The Worth a Shot campaign, which encourages students to get vaccinated against human papillomavirus (HPV), will debut at Cornell on Oct. 1. For every vaccination issued, an immunization shot will be given to a child in need.
HPV is a sexually transmitted disease prevalent among teenagers and young adults. The sickness is associated with more than 150 related viruses, some of which cause cancer, according to Beth Kutler, the director of women’s and sexual health services at Gannett Health Services.
“HPV is so common that nearly all sexually active men and women will get at least one type of HPV at some point in their lives,” she said.
Kutler added that she believes vaccination is important because it both protects and prevents HPV transmission. After a three-dose series, the vaccination will help curb contraction of the majority of HPV-related cancers and other diseases.
Sarah Fortna ’17, the creator of the campaign, said she began the planning process this April when she contacted the United Nations Foundation’s [email protected] campaign to develop a strategy. She added that the vision for the campaign began to take off once the Cornell Women’s Resource Center offered its support in August.
Fortna said she took action because she had “a realization of [about the] misconceptions [of] dealing with HPV, such as that the vaccine is reserved for those who were born female.”
She also said she wanted to raise awareness about the disease and centralize public health-conscious groups and individuals.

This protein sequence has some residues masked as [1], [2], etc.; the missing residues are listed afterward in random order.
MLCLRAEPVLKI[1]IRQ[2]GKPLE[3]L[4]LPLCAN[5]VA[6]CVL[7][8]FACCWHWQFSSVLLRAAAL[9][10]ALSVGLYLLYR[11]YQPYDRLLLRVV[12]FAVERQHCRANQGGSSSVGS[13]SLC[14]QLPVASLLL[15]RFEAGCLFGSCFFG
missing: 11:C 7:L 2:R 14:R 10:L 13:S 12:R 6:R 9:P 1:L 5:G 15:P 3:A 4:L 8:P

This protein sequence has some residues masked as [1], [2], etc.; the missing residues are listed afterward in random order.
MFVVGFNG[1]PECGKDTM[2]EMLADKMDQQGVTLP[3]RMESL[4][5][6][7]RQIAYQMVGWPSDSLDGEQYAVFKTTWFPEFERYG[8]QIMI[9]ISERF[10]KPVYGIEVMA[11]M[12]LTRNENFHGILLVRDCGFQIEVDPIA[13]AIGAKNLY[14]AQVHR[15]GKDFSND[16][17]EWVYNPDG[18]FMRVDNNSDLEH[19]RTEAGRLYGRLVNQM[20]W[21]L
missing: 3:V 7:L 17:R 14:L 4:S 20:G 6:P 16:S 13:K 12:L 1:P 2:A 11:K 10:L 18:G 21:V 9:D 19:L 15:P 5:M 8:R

“This campaign is about making sexual health a priority for Cornell,” Fortna said. “We want to raise awareness of the prevalence of HPV and how necessary and effective it is for people of all gender identities to be vaccinated.”
Prior to entering Cornell, students are told that the HPV vaccination is recommended, but not required to attend the University. Gannett has witnessed an “increase in the number of students who were vaccinated as children,” but it has no way of knowing exactly how many students were vaccinated, according to Kutler.
“We hope for a great turnout at each of the clinics, an increase in the vaccination rates of Cornell students and a heightened awareness of the risks of HPV on campus,” said Cassidy Clark ’17, an executive board member of the Women’s Resource Center.
To promote the campaign, the WRC has created a Facebook page called “Worth a Shot,” where they share pictures from their photo campaign and event pages for the clinics. The WRC has also reached out to a number of organizations on campus to spread the word.
“[The WRC has] presented about the campaign and the risks of HPV at fraternities [and] sororities,” Clark said. She added that the WRC has partnered with groups like the Vaccine Education Initiative, Student Assembly, Consent Ed and Planned Parenthood Generation Action to help advertise on social media.
For every vaccination administered to a Cornell student, the Women’s Resource Center will make a donation to the UNF’s [email protected] campaign, which will send a childhood immunization to a resource-poor area to give children access to lifesaving preventive interventions, according to Fortna.
“The vaccines [the UNF supplies] are routine vaccines that are required in the United States, the ones that many in the U.S. had the privilege of receiving in our early years without any financial concern as they are entirely covered through health insurance,” Fortna said.
The Worth a Shot campaign’s first clinic will be held on Saturday, Oct. 1 from 10 a.m. to 4 p.m. The vaccination is free for students on Cornell’s Student Health Plan as well as most other insurance plans.